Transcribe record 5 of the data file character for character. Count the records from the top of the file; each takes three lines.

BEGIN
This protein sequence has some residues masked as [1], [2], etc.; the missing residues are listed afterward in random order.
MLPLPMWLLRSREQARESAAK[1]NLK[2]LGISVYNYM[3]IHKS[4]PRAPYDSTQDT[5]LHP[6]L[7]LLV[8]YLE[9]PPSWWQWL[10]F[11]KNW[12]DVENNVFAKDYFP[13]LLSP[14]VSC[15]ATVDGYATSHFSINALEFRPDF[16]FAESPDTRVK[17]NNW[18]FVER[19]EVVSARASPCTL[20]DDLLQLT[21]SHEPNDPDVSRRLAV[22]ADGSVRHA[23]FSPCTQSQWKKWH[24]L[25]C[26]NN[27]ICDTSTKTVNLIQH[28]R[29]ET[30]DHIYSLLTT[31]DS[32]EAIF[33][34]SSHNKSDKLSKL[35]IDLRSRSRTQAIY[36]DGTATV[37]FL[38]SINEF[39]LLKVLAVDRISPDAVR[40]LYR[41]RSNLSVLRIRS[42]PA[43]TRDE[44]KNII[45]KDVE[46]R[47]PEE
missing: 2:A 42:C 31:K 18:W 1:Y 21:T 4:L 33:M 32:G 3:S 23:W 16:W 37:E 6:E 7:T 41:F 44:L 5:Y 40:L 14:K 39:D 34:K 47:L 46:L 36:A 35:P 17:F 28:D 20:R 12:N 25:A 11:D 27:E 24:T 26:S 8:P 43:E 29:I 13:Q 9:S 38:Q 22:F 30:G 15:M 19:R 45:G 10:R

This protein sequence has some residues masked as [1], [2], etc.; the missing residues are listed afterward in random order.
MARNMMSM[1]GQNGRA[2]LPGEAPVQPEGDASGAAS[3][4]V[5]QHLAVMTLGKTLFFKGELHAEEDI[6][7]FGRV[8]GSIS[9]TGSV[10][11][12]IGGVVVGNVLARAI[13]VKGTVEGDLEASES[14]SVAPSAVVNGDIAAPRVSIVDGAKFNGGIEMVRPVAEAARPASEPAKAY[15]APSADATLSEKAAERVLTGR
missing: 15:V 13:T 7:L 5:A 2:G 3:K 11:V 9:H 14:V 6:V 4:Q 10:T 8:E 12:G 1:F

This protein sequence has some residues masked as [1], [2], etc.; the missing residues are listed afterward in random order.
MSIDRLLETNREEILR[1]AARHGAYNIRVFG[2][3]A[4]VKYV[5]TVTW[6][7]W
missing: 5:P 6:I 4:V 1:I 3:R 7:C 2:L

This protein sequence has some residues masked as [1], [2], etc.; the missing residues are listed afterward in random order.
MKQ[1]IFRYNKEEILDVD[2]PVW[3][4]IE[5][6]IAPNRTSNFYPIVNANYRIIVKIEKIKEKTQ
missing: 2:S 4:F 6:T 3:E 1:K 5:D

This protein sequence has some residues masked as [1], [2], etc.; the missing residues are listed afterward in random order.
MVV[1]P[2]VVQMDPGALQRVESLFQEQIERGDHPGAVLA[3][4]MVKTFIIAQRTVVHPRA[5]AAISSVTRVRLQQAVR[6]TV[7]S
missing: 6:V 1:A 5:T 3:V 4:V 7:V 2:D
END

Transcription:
This protein sequence has some residues masked as [1], [2], etc.; the missing residues are listed afterward in random order.
MVV[1]P[2]VVQMDPGALQRVESLFQEQIERGDHPGAVLA[3][4]MVKTFIIAQRTVVHPRA[5]AAISSVTRVRLQQAVR[6]TV[7]S
missing: 6:V 1:A 5:T 3:V 4:V 7:V 2:D